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Having your car serviced regularly, stretching before working out, and visiting the dentist twice a year are known to prevent engine failure, physical injury, and potentially life-threatening gingivitis. In addition, being proactive also extends to the world of information security.
October 8, 2009
4 Min Read
Having your car serviced regularly, stretching before working out, and visiting the dentist twice a year are known to prevent engine failure, physical injury, and potentially life-threatening gingivitis. In addition, being proactive also extends to the world of information security.Indeed, experience teaches us that addressing small problems before they become large ones or multiply is the smart thing to do. But whether we actually do the smart thing is another matter entirely.
The use of strong passwords, antivirus, and system-hardening all can help prevent security disaster. Failure to do any one of these, or a myriad of other best practices, can lead directly to a data breach. Cleaning up after a data breach is much more costly and time- consuming than performing the aforementioned proactive measures. Case in point: Heartland Payment Systems says it has spent more than $32 million in response to its 2008 data breach incident. It is hard to imagine that proactively finding and fixing its SQL injection issues (the source attack-vector) would have cost even a fraction of that amount.
Basically every security measure can be argued as being both proactive or reactive, depending on a particular point of reference. Our industry's highly effective marketing efforts have many information security pros automatically associating certain solution classes and best practices as proactive, deserving or not, and others as reactive (a negative connotation) without really understanding why. Again, consider the Heartland Payment Systems compromise. While many details are fuzzy, basically a SQL injection vulnerability exploited by an external attacker led to further compromise of its internal network, and eventually provided access to the entire credit-card transaction system.
It is common knowledge that SQL injection attacks are extremely prevalent today because this vulnerability is quite pervasive, the exploit is easy to perform with readily available tools, and it is highly lucrative when exploited. Credit card and personal information are easily monetized, making them valuable attack targets. Therefore, it can be reasonably argued that organizations should be proactively monitoring their Web-enabled applications to spot and block these attacks with an intrusion prevention system (IPS) or Web application firewall (WAF). Right?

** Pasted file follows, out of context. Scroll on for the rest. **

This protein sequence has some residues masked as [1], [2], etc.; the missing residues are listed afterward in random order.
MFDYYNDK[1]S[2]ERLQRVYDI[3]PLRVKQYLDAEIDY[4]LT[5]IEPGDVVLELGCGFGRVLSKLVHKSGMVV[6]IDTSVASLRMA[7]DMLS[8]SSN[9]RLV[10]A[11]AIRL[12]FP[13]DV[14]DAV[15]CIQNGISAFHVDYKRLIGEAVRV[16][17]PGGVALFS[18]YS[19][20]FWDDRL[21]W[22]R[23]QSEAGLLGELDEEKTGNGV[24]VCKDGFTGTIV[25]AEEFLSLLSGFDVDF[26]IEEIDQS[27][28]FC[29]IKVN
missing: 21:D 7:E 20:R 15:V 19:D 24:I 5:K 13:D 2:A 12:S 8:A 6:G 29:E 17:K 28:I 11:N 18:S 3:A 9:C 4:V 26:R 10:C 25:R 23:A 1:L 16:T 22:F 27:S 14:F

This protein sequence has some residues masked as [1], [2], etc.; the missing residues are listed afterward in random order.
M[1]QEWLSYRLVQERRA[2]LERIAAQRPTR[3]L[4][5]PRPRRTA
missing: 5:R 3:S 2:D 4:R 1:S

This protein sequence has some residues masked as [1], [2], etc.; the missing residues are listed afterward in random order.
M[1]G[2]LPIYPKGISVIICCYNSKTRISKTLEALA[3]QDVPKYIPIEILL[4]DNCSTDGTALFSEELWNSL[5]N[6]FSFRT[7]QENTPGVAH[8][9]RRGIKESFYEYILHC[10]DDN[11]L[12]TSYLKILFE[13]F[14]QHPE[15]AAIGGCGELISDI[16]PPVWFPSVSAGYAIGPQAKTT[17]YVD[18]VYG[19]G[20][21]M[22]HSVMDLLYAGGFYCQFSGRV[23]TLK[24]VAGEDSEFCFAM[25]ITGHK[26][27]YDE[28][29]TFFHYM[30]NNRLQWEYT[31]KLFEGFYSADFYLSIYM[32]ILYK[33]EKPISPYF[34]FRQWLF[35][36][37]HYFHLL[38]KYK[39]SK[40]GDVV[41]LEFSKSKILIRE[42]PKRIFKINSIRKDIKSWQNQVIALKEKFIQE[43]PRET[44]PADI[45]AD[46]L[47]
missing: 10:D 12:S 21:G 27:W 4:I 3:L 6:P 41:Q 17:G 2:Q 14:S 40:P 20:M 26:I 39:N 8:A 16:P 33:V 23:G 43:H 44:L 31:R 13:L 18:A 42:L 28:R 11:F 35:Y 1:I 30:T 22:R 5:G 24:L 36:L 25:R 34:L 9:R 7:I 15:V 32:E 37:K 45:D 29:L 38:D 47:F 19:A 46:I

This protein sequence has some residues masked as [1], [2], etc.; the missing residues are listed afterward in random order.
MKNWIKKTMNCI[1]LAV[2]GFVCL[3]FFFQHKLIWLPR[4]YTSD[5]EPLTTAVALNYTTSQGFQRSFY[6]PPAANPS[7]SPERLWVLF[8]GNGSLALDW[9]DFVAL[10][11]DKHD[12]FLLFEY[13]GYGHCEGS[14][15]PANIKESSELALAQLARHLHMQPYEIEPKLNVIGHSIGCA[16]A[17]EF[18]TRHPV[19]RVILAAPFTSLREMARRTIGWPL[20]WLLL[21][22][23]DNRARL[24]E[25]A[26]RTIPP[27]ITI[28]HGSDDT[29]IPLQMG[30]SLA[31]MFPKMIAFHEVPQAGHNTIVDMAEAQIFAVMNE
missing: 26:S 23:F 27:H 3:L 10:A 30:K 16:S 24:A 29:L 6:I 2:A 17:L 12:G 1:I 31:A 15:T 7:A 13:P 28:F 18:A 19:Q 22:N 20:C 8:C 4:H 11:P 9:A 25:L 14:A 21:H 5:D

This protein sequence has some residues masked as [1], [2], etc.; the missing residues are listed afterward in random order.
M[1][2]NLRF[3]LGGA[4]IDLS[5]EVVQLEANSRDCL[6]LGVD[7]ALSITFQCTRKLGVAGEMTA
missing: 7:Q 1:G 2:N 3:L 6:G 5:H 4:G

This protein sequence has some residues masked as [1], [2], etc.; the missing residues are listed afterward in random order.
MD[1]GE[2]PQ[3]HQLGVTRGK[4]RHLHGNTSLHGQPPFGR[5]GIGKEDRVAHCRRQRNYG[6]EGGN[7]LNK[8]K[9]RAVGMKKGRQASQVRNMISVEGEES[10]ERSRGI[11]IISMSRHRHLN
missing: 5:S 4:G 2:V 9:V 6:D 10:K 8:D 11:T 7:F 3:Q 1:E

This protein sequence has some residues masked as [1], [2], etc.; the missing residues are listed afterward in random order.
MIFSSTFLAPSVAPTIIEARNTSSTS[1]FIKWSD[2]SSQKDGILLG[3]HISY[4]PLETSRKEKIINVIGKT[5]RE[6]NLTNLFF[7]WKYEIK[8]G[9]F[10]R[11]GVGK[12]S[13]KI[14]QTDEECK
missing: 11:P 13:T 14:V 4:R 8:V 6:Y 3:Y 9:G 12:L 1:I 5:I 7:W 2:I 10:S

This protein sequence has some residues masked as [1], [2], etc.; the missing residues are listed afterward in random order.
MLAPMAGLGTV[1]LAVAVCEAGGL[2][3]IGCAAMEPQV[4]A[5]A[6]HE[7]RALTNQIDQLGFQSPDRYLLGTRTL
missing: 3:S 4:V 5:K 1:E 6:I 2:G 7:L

Not so fast. It can also be argued that IPS amd WAFs are by nature reactionary technologies. It would be more proactive to identify your vulnerabilities ahead of time, especially SQL injection, by performing a vulnerability assessment. Hack yourself first. Or is that reactionary, as well, since you obviously already have an application security problem?
Highly publicized reports, statistics, media coverage, and anecdotal information all say Web application code is prone to SQL injection flaws. So it would truly be proactive to conduct source-code reviews prior to production release during the QA phase.
Then again, the real root of the problem is the person writing the code. Developers must be proactively trained, either on the job or in college, about secure development practices from the very beginning. Is this proactive? Maybe. At the same time, we also haven't considered that there are already more than 200 million Websites and 17 million developers. Most of those sites are seriously vulnerable. The fact is we can't turn back the clock, and you can only be proactive once the problem is understood.
Maybe the core problem was the technology selection that allowed developers to make simple mistakes; a lack of proper database permissions that prohibit system calls; or poor system configuration management. Maybe the Payment Card Industry Data Security Standard (PCI DSS) needs to be tougher or the QSAs need to be more thorough. Any of these might have prevented the Heartland incident.
The point is the whole proactive versus reactive argument just does not make sense to me. Being proactive, whatever that really means, is not a luxury many possess in information security. Good idea or not, security is often introduced after enough value has been built into an application to justify the investment and after years of coding mistakes have already been made. We are charged with handling today's problems and advising others about how to limit the introduction of more flaws in the future. To get there, sometimes you have to put duct tape on a tail light, strap on a knee brace, or take some painkillers to deal with the problems at hand. There is nothing wrong with that, as long as we try not to make it a habit and make an effort to improve over time.
About the Author(s)
Jeremiah Grossman, Chief of Security Strategy, SentinelOne, Professional Hacker, Black Belt in Brazilian Jiu-Jitsu, & Founder of WhiteHat Security.
Jeremiah Grossman's career spans nearly 20 years. He has lived a literal lifetime in computer security to become one of the industry's biggest names. He has received a number of industry awards, been publicly thanked by Microsoft, Mozilla, Google, Facebook, and many others for his security research. Jeremiah has written hundreds of articles and white papers. As an industry veteran, he has been featured in hundreds of media outlets around the world. Jeremiah has been a guest speaker on six continents at hundreds of events and including many top universities. All of this was after Jeremiah served as an information security officer at Yahoo!
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